On a day where temperatures reached over 31 C, students say a California high school pulled between 25-60 students - all female - out of class for dress code offenses.
Vista Murrieta High School was only two days from graduation, and in the midst of its exams, when students were taken en masse and escorted by campus security to the office for “On Campus Intervention,” according to a post on Tumblr that was backed up by students and confirmed by the regional school board.
there was more girls in the back of me too 😴 pic.twitter.com/sqiXVg53po— babygirl. (@qiiaaannnaa) June 9, 2015
So you dress code people because it's distracting others from education yet when you send them to oci and they miss their final it isn't?— Chvncy (@Chvncy) June 9, 2015
Karen Parris, spokesperson for Murrieta Valley Unified School District confirmed the incident to Yahoo Canada; she said 25 students were removed as they arrived for school. Some students claimed the actual number was as high as 60. Most of the students said they were cited for wearing skirts or dresses that were too short. Parris denied student claims that they had missed final exams because of the action.
Temperatures on Monday, June 8 reached over 37 C in Murrieta. With the combination of the extreme heat and the fact that it was the last week of school, Perris said the school was on the lookout for students who might break the dress code.
"It was the last week of school," she said.
"The temperatures down here in Murrieta were up into the 90s (Fahrenheit). When that happens girls tend to start pulling out their summer clothes. it’s not unusual for students in the last week of school to try to test the limits a little bit."
So when they arrived on Tuesday, school staff and cmapus security were there to observe dress code violators and send them to OCI, Perris said.
The student handbook addresses 18 areas that apply to all students. In addition, there are five regulations that apply to females specifically:
Some students said they’d been removed from class even though there wasn’t anything wrong with their dresses.
The punishment for not complying with the dress code includes forcing students to wait in OCI while someone gets them clothes that meet regulations. That led to some panicked students trying to find additional clothes to wear so they could get back to class.
The girls who were singled out got a lot of support from their classmates.
Vista: express yourself & be you! Vista: no not like that, you're going to OCI!— boy toy named roy ☾ (@Roy_Thomas_) June 10, 2015
I mean guys joke about girls getting dress coded, but if they were equally dress coded too I guarantee you they'd also be complaining— zack (@Visionnaryy) June 9, 2015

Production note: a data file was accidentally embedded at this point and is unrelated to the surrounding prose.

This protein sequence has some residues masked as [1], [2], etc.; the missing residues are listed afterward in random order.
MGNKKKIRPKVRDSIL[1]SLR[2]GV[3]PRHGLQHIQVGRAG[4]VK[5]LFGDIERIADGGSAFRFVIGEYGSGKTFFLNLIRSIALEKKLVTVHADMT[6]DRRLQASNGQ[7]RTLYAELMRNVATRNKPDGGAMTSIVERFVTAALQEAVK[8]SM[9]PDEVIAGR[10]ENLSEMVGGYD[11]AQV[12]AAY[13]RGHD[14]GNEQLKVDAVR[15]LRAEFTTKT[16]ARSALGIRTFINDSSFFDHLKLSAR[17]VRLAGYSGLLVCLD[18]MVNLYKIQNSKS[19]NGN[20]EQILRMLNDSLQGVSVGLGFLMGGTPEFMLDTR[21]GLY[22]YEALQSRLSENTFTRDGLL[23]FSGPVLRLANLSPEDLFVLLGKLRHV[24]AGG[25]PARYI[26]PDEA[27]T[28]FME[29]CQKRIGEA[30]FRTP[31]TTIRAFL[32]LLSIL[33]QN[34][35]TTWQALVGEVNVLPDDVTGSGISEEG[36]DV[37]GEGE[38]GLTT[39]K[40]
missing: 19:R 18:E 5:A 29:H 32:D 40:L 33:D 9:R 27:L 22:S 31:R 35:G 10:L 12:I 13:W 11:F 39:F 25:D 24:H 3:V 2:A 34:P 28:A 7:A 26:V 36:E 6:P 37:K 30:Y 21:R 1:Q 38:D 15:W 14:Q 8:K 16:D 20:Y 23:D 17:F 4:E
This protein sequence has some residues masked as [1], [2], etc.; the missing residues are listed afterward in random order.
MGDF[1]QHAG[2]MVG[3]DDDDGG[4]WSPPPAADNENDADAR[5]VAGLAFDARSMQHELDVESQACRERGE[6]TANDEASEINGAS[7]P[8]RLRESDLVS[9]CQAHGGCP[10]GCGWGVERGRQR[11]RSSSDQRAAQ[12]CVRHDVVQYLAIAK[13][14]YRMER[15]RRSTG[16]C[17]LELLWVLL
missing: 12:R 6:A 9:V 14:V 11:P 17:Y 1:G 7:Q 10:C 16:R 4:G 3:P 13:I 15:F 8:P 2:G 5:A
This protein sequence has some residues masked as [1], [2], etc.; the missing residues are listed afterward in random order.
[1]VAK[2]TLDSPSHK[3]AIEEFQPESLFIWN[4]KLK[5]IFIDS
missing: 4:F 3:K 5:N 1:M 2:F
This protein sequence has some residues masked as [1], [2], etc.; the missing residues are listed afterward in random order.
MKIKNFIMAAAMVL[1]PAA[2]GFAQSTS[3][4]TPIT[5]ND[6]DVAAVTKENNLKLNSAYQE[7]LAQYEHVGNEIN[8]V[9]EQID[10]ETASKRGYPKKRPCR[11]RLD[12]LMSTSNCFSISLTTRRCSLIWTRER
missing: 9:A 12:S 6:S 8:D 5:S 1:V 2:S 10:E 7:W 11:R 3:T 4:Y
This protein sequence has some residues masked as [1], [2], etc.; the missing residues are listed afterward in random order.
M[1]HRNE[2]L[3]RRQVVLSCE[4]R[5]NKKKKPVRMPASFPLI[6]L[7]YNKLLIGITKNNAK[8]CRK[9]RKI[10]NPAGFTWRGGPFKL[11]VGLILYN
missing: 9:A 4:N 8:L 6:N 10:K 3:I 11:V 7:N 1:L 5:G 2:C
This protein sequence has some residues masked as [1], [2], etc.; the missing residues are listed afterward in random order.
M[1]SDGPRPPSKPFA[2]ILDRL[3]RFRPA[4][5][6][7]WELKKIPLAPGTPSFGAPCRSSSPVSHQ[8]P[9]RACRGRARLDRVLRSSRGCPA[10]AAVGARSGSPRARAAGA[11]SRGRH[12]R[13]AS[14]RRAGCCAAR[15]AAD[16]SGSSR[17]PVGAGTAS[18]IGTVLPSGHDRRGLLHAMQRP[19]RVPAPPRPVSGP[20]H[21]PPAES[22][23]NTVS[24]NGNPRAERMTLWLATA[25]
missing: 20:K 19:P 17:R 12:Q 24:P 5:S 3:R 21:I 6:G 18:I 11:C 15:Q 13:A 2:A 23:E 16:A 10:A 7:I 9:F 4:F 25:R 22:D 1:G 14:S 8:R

But not from everyone.
if you all just follow the dress code. there wouldn't be a problem. simple as that.— bay/ee (@lopezbaylee) June 9, 2015
School district administrators have the final say in determining what's appropriate and inappropriate according to the dress code, Parris said.
"That code has been enforced all year long," Parris said,
"On the last week of school, that should not have come as a surprise to anyone."
Perris didn't know if there had been any other incidents in the school where 25 girls were pulled into the office at once, but admitted the number was "definitely higher than normal for dress code."
If the school claims to enforce its dress code strictly, it missed a day. On May 12, 2015, the Citrus Belt Area Athletic Directors Association honored its Athletes of the Year for each member school. Texie Petchell, who was named top female athlete at Vista Murrieta, attended the ceremony wearing what appear to be skintight yoga pants. Vista Murrieta prinicpal Mick Wager also attended the ceremony, and tweeted a picture with Petchel after the ceremony.
Congrats to Texie Petchel and CJ Alumbres awarded Citrus Belt Athletes of the Year! pic.twitter.com/FeuuzPsba7— Mick Wager (@principalwager) May 12, 2015
That kind of enforcement didn’t sit well with some students.
What is the point in making specific rules to follow if you get to decide what's wrong or right however you want pic.twitter.com/HhYv4dJaeu— jeffrey chang (@kasantusan) June 9, 2015
Perris said the district has different rules for boys and girls because they often wear different clothes.
"You don't typically find boys wearing leggings or skirts, so that's why it's different."
But one post seemed to contradict that argument: while 25 girls were being pulled aside mostly for the length of their skirts and dresses, boys dressed similarly got off scot-free. The VMHS dress code doesn’t have any regulations for the length of boys’ shorts.
but I can't wear shorts that length??? pic.twitter.com/QeBaj3EZlG— LOser (@LaurenCallella) June 9, 2015
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